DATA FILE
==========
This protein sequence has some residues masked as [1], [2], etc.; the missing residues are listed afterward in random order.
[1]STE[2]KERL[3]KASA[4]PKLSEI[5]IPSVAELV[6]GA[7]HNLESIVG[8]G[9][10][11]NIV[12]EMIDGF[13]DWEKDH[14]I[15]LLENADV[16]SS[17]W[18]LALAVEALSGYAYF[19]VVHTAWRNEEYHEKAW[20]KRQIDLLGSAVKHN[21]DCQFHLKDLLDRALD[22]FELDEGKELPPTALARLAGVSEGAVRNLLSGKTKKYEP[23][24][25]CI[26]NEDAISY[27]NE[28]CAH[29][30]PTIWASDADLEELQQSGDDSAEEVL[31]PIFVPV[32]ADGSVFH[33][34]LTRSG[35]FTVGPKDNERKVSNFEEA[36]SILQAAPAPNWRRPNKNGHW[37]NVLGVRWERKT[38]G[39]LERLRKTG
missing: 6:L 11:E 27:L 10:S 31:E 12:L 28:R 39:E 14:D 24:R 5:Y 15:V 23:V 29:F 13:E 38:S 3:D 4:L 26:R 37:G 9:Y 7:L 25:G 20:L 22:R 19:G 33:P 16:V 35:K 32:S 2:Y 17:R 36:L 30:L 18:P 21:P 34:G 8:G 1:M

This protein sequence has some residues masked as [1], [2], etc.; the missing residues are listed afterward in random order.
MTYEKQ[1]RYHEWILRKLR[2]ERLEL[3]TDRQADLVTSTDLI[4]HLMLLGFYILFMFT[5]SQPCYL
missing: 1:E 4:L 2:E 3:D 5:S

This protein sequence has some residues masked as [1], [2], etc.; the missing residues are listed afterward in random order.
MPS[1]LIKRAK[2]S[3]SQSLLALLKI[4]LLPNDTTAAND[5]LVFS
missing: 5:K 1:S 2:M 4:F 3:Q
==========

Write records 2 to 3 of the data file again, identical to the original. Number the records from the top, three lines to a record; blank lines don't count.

This protein sequence has some residues masked as [1], [2], etc.; the missing residues are listed afterward in random order.
MTYEKQ[1]RYHEWILRKLR[2]ERLEL[3]TDRQADLVTSTDLI[4]HLMLLGFYILFMFT[5]SQPCYL
missing: 1:E 4:L 2:E 3:D 5:S

This protein sequence has some residues masked as [1], [2], etc.; the missing residues are listed afterward in random order.
MPS[1]LIKRAK[2]S[3]SQSLLALLKI[4]LLPNDTTAAND[5]LVFS
missing: 5:K 1:S 2:M 4:F 3:Q